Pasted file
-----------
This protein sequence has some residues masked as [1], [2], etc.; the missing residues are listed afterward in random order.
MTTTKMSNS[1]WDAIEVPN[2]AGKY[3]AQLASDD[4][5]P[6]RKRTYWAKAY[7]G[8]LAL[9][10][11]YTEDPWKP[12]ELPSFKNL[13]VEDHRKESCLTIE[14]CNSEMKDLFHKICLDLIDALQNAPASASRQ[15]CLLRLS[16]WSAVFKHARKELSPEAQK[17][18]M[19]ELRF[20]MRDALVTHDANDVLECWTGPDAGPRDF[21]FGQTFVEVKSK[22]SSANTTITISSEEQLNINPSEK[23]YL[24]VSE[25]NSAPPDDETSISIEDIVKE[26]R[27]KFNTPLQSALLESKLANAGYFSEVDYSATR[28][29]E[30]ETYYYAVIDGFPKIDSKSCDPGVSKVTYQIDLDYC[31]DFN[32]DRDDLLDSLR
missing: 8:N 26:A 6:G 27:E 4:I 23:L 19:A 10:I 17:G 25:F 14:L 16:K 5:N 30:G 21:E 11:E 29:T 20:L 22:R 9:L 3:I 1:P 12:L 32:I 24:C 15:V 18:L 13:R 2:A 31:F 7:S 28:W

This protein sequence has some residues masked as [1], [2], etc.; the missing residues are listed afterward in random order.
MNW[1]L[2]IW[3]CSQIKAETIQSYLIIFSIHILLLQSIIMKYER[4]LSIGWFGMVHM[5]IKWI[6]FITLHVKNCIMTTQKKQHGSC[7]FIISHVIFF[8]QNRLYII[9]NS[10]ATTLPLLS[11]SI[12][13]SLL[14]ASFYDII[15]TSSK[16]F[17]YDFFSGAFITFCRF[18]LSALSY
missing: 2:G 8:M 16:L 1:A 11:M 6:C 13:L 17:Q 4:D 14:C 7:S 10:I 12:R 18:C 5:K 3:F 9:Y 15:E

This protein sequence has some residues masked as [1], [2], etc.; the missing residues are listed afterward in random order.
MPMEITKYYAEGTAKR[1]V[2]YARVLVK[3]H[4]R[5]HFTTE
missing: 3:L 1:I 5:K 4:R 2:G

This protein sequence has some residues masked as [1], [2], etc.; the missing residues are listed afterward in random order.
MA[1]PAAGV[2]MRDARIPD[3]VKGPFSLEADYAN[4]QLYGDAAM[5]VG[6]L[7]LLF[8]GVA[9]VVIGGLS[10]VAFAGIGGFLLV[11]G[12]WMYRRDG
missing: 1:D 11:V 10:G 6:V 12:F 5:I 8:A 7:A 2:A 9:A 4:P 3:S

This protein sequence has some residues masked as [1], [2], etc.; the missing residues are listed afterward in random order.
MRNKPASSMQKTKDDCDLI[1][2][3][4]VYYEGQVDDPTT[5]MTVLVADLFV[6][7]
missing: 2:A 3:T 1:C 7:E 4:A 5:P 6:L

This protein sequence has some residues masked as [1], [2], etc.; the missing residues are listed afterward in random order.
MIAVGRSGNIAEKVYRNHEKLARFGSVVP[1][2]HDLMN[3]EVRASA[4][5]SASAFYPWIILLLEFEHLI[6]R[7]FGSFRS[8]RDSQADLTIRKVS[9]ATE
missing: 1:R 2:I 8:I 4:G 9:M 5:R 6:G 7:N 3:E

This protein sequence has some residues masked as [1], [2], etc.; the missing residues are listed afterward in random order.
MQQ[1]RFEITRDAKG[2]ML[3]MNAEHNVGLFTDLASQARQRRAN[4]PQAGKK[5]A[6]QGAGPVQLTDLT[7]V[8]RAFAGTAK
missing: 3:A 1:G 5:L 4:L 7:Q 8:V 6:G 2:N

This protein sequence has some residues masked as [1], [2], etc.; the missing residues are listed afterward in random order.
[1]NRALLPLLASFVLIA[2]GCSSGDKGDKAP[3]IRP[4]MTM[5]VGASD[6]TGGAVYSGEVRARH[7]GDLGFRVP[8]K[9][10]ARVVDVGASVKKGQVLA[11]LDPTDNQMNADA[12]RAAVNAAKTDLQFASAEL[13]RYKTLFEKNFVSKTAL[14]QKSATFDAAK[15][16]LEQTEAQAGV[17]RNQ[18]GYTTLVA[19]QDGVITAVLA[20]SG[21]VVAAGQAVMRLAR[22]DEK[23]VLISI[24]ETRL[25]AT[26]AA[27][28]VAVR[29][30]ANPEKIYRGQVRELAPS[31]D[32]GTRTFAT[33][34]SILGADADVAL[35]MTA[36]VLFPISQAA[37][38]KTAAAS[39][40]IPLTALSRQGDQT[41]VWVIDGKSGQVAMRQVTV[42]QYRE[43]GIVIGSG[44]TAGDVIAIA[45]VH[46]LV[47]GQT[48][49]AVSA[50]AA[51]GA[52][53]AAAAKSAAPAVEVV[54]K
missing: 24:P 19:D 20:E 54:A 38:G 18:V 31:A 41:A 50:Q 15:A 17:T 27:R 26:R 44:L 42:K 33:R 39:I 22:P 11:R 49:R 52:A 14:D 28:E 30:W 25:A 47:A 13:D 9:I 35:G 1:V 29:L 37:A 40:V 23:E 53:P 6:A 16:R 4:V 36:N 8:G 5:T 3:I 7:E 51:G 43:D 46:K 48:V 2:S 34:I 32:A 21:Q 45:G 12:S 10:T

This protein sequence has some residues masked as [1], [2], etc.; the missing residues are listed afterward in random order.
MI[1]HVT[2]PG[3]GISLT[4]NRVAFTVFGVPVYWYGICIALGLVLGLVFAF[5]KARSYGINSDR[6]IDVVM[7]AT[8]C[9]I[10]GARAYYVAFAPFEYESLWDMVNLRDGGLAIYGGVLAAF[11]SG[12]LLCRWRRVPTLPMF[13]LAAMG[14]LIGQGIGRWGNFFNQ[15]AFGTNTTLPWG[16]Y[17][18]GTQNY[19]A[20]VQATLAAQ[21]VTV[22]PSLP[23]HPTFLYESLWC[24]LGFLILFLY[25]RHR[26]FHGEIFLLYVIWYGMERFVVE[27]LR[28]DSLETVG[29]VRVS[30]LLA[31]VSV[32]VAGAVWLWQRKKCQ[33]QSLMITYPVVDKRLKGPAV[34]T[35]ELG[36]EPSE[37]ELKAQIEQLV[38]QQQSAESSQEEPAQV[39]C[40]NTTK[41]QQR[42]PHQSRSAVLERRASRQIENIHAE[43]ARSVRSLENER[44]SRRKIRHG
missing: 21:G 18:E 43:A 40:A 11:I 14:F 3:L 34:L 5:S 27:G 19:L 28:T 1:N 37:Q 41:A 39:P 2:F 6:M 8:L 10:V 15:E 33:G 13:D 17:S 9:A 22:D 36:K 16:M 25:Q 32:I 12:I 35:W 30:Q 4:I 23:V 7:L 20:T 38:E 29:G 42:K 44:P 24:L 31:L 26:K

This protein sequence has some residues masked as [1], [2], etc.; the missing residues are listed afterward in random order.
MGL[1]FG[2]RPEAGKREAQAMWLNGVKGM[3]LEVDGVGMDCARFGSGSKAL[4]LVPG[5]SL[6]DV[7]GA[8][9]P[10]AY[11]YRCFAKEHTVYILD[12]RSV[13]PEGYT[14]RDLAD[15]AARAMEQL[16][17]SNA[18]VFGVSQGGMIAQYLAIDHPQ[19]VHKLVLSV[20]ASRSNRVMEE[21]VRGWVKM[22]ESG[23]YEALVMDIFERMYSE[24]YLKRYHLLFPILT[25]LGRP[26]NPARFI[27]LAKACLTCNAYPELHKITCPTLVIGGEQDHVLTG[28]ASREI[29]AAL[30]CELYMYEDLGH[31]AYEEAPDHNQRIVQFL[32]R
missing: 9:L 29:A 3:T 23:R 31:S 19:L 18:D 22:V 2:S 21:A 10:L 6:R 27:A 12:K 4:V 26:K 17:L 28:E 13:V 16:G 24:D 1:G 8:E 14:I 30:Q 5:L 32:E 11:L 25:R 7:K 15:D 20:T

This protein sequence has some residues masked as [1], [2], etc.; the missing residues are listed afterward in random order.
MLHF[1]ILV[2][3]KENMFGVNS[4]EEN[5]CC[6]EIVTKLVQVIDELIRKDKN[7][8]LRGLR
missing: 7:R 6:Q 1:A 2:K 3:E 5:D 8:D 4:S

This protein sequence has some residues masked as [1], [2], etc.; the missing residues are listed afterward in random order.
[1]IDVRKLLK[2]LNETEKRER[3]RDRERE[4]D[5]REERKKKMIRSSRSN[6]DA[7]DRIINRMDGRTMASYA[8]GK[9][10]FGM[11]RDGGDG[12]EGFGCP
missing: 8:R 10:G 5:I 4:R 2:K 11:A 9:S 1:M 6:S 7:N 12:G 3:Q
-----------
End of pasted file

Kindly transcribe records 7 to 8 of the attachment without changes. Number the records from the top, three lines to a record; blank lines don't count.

This protein sequence has some residues masked as [1], [2], etc.; the missing residues are listed afterward in random order.
MQQ[1]RFEITRDAKG[2]ML[3]MNAEHNVGLFTDLASQARQRRAN[4]PQAGKK[5]A[6]QGAGPVQLTDLT[7]V[8]RAFAGTAK
missing: 3:A 1:G 5:L 4:L 7:Q 8:V 6:G 2:N

This protein sequence has some residues masked as [1], [2], etc.; the missing residues are listed afterward in random order.
[1]NRALLPLLASFVLIA[2]GCSSGDKGDKAP[3]IRP[4]MTM[5]VGASD[6]TGGAVYSGEVRARH[7]GDLGFRVP[8]K[9][10]ARVVDVGASVKKGQVLA[11]LDPTDNQMNADA[12]RAAVNAAKTDLQFASAEL[13]RYKTLFEKNFVSKTAL[14]QKSATFDAAK[15][16]LEQTEAQAGV[17]RNQ[18]GYTTLVA[19]QDGVITAVLA[20]SG[21]VVAAGQAVMRLAR[22]DEK[23]VLISI[24]ETRL[25]AT[26]AA[27][28]VAVR[29][30]ANPEKIYRGQVRELAPS[31]D[32]GTRTFAT[33][34]SILGADADVAL[35]MTA[36]VLFPISQAA[37][38]KTAAAS[39][40]IPLTALSRQGDQT[41]VWVIDGKSGQVAMRQVTV[42]QYRE[43]GIVIGSG[44]TAGDVIAIA[45]VH[46]LV[47]GQT[48][49]AVSA[50]AA[51]GA[52][53]AAAAKSAAPAVEVV[54]K
missing: 24:P 19:D 20:E 54:A 38:G 18:V 31:A 41:A 50:Q 15:A 17:T 27:R 26:R 44:L 42:K 33:R 39:I 22:P 11:R 49:R 52:A 14:D 28:E 30:W 25:A 47:A 13:D 9:I 35:G 1:V 29:L 37:A 40:V 23:E 53:P 6:A 16:R 4:V 36:N 8:G 5:T 3:I 7:E 51:G 43:D 46:K 48:V 2:S 34:I 32:A 21:Q 45:G 12:S 10:T